Bordeaux Métropole is made up of 28 separate municipalities, all of which boast their own mayors, town halls, websites and, yes, logos. ...

All about the logos of the towns that make up Bordeaux Métropole

Bordeaux Métropole is made up of 28 separate municipalities, all of which boast their own mayors, town halls, websites and, yes, logos. Invisible Bordeaux thought it might be interesting to head out on an armchair tour of those 28 logos. To make the journey as painless as possible, they have been grouped together in a series of totally arbitrarily-chosen categories, the first of which is...

The most evocative
This first selection of logos is heavy on symbols: Saint-Médard's recently-revamped logo attempts to merge elements of a human being with lines representing the Earth, and stars that, well, represent stars, in reference to the town's contribution to space exploration through local industry and research players. A star also features in Floirac's logo, possibly a nod towards the former observatory located on the town's hilltops. Bassens offers a reinterpretation of the Bordeaux crescent symbol, in keeping with its location at a bend in the river Garonne, the colour blue no doubt symbolising its credentials as a maritime port. The Gradignan logo clearly highlights the town's position on the Santiago de Compostela pilgrimage route.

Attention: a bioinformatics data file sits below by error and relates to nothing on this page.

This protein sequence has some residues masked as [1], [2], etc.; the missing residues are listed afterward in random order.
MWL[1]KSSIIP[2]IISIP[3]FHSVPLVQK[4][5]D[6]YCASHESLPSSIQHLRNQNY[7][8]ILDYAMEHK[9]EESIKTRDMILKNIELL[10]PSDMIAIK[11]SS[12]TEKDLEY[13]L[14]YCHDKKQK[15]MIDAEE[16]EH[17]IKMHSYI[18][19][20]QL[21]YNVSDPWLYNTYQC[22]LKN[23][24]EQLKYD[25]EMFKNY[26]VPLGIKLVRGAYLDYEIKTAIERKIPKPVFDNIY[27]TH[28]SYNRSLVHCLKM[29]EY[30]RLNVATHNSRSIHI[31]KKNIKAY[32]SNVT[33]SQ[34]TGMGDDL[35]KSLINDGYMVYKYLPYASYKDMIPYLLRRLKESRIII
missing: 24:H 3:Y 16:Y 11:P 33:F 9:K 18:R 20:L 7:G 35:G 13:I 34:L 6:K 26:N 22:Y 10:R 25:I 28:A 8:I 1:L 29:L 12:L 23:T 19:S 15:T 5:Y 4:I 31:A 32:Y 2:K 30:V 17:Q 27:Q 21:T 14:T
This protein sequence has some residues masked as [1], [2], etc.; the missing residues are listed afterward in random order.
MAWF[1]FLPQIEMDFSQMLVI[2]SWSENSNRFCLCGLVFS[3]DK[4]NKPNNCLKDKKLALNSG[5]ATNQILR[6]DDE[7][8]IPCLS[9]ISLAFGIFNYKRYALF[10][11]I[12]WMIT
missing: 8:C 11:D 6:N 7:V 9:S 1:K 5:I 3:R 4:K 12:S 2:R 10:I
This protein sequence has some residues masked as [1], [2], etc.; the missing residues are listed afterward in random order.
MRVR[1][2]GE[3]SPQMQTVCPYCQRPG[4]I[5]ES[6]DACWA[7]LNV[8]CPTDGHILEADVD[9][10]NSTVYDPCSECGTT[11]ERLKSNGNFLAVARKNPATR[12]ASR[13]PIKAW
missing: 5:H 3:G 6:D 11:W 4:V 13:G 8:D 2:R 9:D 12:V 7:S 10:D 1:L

The most elegant
Serious graphic designers were obviously brought in to work on the following set, featuring Artigues and its flower petals (is the hexagon a reference to France?), Pessac and its enigmatic falling hula-hoop, and Le Taillan's wine label-like visual identity. Note the way the "a" and "n" of the word "Taillan" also form the "M" of "Médoc", in a square where the urban grey meets the red which is reminiscent of Bordeaux wine. Le Taillan's is also the first of our logos to include a slogan.

The ones with slogans
For yes, there are other logos with slogans. Le Bouscat promises a "ville à vivre" (a town to live in but also to be experienced to the full?). Carbon-Blanc's slightly abstract logo, the initial design of which was the work of local school-children, features a series of verbs in the infinitive: "dream, share, innovate". Ambès's multicoloured offering promises a territory, er, where you meet people. Whereas Cenon, whose logo appears to have been borrowed from some organic food packaging, name-checks "nature" and "culture".

The ones with skylines
Saint-Aubin-de-Médoc combines its own slogan with a single-line evocation of the town's skyline, comprising a couple of trees, the parish church and what could either be the roof of a very low house or else a submarine, I'm not sure. Bouliac has also gone for the skyline option, with big, colourful Scrabble letter-like blocks. Surprisingly, the most recognisable landmark on the logo is Bouliac's church rather than its 250-metre-high radio mast, which can be seen from most points in central Bordeaux and beyond! It is surprising to think it must have been rejected! :-)
The most minimalist
Mérignac's logo uses triangles to form an "M" shape, the three colours reportedly representing aerospace (blue), economic development (red) and nature (green). Le Haillan recently unveiled its H-themed logo in a colour scheme that wouldn't look out of place in a chemist's. Ambarès and Villenave d'Ornon have opted for two-colour squiggly shapes that possibly represent their names. They probably look good on municipal newsletters anyway. 
The ones that need revising